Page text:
Accordingly, it is highly desirable to achieve and maintain a highly coherent heart rate variability as life circumstances permit. This having been said, with proper training and the application of the method and apparatus of the present invention, it is possible for a human subject to rapidly achieve the desired state of high coherence of heart rate variability and to monitor and reinforce the accuracy and performance of said coherence on an ongoing basis.

The present invention takes advantage of the relationship between the breathing cycle and the natural heart rate variability cycle to bring heart rate variability to the desired state of coherence and the human subject to the resultant state of physiological and emotional harmony. It accomplishes this via conscious synchronization of the breathing cycle with the natural heart rate variability cycle.

SUMMARY OF THE INVENTION

As previously described, a relationship exists between the heartbeat rate specified in terms of heart rate variability, and the breathing cycle. While the heart has its own tendency toward a natural variable rhythm, there is a strong correlation with breathing according to this specific relationship: as inhalation occurs, there is a tendency for the heartbeat rate to increase, as exhalation occurs, there is a tendency for the heartbeat rate to decrease. It is important to note that the relationship between the natural heart rate variability cycle and the breathing cycle is indirect. This is to say that while the heart rate variability cycle/breathing cycle relationship exists, in untrained subjects, their alignment appears highly random. Consequently, these same subjects exhibit a highly incoherent heart rate variability pattern. As previously stated, maximal coherence of the heart rate variability is achieved when the cycle of breathing is synchronized with the natural heart variability cycle in time and amplitude. The most direct and effective manner of achieving this alignment is for the human subject to consciously align them via biofeedback, i.e., present the human subject with a biofeedback signal that indicates exactly when to inhale and exactly when to exhale such that the breathing cycle achieves exacting alignment with the natural heart rate variability cycle. The present invention achieves this by asserting a biofeedback signal to exhale just after the peak positive heartbeat rate has been reached and a biofeedback signal to inhale just after the peak negative heartbeat rate has been reached. Closely aligning the natural heart rate peaks with breathing peaks is critical to achieving an overall synchronization and resulting high degree of coherence of the heart rate variability pattern.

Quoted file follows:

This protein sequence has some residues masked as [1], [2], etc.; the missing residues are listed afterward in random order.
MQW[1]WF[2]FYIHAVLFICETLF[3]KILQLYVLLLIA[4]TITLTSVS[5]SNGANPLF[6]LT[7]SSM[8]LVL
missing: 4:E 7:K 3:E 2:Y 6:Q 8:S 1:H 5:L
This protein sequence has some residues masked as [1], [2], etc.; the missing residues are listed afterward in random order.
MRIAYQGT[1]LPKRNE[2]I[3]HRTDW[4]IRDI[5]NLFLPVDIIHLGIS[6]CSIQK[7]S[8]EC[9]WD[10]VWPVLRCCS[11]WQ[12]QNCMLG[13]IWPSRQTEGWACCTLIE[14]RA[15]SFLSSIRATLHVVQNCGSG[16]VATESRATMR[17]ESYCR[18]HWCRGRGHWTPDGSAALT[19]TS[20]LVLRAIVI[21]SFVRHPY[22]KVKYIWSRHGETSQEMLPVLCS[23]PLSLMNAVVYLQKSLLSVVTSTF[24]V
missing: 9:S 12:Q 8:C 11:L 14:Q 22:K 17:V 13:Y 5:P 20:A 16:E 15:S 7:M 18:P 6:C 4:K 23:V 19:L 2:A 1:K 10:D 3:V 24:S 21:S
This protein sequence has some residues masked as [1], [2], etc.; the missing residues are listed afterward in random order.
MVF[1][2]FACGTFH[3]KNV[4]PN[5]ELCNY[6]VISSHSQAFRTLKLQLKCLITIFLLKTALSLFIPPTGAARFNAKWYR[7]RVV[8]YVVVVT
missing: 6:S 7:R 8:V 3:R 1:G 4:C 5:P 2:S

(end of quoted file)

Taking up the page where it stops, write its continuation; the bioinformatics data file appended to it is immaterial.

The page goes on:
For purposes of the present invention, we can consider the cycles of heart rate variability, the periodicity of increasing and decreasing of heartbeat rate, and the breathing cycle, the periodicity of inhalation and exhalation, to be two independent cycles as depicted in FIG. 1. The relative synchronization of these cycles can vary between 0 and 180 degrees. When these cycles are completely out of phase, heart rate variability is maximally incoherent, when these cycles are completely in phase heart rate variability is maximally coherent.

The invention defines the system and method of the application of biofeedback for purposes of providing a human subject the ability to consciously control their inhalation and exhalation so as to achieve the desired coherence of heart rate variability. A present objective is to achieve maximal alignment. As this is an emerging field of inquiry, it is entirely likely that applications of value will be found for other alignments, for example maximal misalignment, 45 degree out of phase, etc. It is understood that these alternative alignments are also within the scope of the present invention.